“There’s no such thing as a free lunch.”
This phrase, nicely gentrified from its original “there ain’t no such thing as a free lunch,” is fairly often repeated in libertarian circles. Milton Friedman even took the phrase to title one of his books, an essay collection on public policy. It’s meaning is simple and elegant: everything has a cost. Just because you don’t pay that cost doesn’t mean that it doesn’t have one.
For example, say a friend takes me out to lunch and offers to pay for it. That lunch wasn’t free; my friend just covered the cost for me. If the restaurant foots the bill, it still has to pay for all the ingredients, pay the waiter/waitress for bringing us the food, and the chefs to prepare it.
Not all costs are monetary, however. To make a product, you need resources. You often use time and effort. Energy goes into the product. All of these are part of an object’s cost. Even if you take that product from someone and don’t compensate them, that object is still not free. You have only made the creator pay that cost rather than recouping it from you in a mutual exchange.
There is no such thing as “free” anything. We need to keep in mind as we debate government supporting birth control purchases.
Spinning subsidized birth control as “free” is an excellent way to keep people from examining what is really happening when the government pays for birth control. Saying something is free has a really nice ring to it. It has a sense of, well, freedom. A lack of responsibility. A lack of worry. We tend to think of it as a gift, something we receive either because someone loves us or because we did something to deserve it. Perhaps we are lucky to stumble upon something open for our taking.
When you find a $20 on the street and say “woo! Free money!” it’s much easier to pick that bill up and pocket it than if you recognize it for what it really is: money that rightfully belongs to someone else.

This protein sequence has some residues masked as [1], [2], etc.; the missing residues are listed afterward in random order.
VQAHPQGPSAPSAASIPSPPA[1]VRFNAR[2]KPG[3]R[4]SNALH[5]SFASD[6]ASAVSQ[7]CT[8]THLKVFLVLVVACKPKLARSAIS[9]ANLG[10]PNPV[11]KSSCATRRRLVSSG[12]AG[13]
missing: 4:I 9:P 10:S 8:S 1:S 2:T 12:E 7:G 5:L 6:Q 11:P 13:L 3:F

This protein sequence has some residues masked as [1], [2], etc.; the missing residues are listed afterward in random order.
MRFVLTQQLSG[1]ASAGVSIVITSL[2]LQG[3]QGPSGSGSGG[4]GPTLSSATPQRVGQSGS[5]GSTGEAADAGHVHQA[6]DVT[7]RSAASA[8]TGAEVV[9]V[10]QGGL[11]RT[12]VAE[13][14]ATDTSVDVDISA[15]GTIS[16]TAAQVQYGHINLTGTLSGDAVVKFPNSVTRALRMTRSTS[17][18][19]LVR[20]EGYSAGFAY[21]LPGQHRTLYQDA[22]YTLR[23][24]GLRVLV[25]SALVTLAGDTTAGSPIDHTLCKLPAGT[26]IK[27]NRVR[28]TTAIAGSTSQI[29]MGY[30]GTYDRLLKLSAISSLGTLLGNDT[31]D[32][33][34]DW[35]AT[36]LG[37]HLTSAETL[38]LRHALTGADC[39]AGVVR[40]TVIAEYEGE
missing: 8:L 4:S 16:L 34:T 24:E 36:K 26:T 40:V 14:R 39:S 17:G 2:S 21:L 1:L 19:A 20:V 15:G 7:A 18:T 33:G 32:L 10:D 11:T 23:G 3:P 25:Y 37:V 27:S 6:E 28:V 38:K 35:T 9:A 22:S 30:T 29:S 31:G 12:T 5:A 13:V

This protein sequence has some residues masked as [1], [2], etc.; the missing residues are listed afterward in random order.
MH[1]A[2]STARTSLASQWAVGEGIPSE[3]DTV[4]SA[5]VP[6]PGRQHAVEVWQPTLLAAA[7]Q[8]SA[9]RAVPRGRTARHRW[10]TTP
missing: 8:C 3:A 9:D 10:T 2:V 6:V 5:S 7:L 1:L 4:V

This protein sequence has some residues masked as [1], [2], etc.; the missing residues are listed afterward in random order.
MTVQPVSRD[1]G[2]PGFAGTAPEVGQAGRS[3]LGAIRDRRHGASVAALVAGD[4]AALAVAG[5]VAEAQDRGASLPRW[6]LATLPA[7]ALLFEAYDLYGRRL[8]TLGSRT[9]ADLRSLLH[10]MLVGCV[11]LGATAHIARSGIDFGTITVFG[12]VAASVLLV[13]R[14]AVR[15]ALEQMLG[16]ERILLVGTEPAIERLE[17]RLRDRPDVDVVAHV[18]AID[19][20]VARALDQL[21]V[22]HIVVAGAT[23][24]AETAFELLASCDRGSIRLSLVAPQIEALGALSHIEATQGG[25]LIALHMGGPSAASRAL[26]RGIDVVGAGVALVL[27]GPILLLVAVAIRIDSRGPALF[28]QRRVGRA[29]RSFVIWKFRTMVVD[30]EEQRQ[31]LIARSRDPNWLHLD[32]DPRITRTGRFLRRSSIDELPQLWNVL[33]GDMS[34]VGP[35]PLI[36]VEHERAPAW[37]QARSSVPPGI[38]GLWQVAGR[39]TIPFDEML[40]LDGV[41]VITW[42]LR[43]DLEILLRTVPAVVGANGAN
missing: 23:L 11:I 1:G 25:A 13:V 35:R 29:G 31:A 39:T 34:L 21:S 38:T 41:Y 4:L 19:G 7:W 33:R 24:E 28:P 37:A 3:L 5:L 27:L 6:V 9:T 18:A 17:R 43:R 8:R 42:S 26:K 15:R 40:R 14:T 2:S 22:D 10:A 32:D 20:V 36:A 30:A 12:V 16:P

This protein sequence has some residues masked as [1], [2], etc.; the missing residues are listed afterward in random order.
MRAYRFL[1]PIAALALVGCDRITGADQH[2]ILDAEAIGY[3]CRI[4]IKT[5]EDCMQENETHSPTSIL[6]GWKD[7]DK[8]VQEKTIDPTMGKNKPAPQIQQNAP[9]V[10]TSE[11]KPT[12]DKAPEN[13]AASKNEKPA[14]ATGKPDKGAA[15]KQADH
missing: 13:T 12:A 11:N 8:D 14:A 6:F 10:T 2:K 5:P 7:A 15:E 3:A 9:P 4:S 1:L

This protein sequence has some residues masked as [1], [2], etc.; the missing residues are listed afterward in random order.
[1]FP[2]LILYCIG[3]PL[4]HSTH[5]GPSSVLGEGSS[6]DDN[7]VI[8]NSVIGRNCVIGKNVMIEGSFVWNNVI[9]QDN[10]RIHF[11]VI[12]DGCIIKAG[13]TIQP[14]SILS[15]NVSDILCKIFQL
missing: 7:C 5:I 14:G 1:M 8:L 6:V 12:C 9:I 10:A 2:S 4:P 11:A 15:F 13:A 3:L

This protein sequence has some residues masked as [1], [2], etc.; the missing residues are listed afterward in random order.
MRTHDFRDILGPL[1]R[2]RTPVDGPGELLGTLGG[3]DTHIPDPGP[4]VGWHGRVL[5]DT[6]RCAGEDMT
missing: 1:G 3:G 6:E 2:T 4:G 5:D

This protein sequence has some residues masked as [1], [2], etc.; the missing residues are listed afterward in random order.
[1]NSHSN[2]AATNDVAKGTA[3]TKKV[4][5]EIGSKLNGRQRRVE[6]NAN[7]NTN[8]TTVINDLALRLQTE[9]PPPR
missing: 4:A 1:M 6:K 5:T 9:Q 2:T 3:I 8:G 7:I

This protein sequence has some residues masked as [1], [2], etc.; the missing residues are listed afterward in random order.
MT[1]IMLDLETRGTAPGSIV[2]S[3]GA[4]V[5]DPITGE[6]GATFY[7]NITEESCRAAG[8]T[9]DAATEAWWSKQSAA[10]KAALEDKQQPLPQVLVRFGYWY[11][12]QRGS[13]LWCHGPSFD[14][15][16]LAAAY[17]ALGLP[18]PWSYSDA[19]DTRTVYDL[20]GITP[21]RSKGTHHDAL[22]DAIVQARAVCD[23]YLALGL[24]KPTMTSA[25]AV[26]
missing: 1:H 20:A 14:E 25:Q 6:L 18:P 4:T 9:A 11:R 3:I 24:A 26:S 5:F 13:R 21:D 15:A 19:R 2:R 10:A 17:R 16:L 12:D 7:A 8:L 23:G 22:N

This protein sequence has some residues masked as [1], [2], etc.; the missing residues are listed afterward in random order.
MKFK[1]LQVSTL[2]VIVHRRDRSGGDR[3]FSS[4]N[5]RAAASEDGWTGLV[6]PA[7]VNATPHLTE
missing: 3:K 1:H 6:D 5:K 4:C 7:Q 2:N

This is why it really unnerves me when people throw around the term “free birth control.” In fact, it’s not free. When you say you support free birth control, what you’re actually saying is “I want someone else to pay for my birth control.” Whether that someone else is your insurance company or society, that is what you’re actually saying because that is what is actually happening.
That changes things a bit, doesn’t it?
As it stands in our society, you don’t get to just say “I want someone to pay for that for me!” and then everyone bends to your whim. You can’t force someone to do it either. We usually call this theft. Because of this, when you say “I want to make someone else to pay for my birth control,” you have to defend your position. Just like you’d have to defend picking up a $20 bill off the ground and just like you’d have to defend making someone else pay for your lunch. When you demand free birth control, you are demanding someone else pay for a product that you intend to use, and that requires a robust defense.
If you really believe our society should pay for women’s contraception, stop hiding behind the word “free.” Own up to it and defend that choice, because spinning the issue is not helping anyone make an informed choice.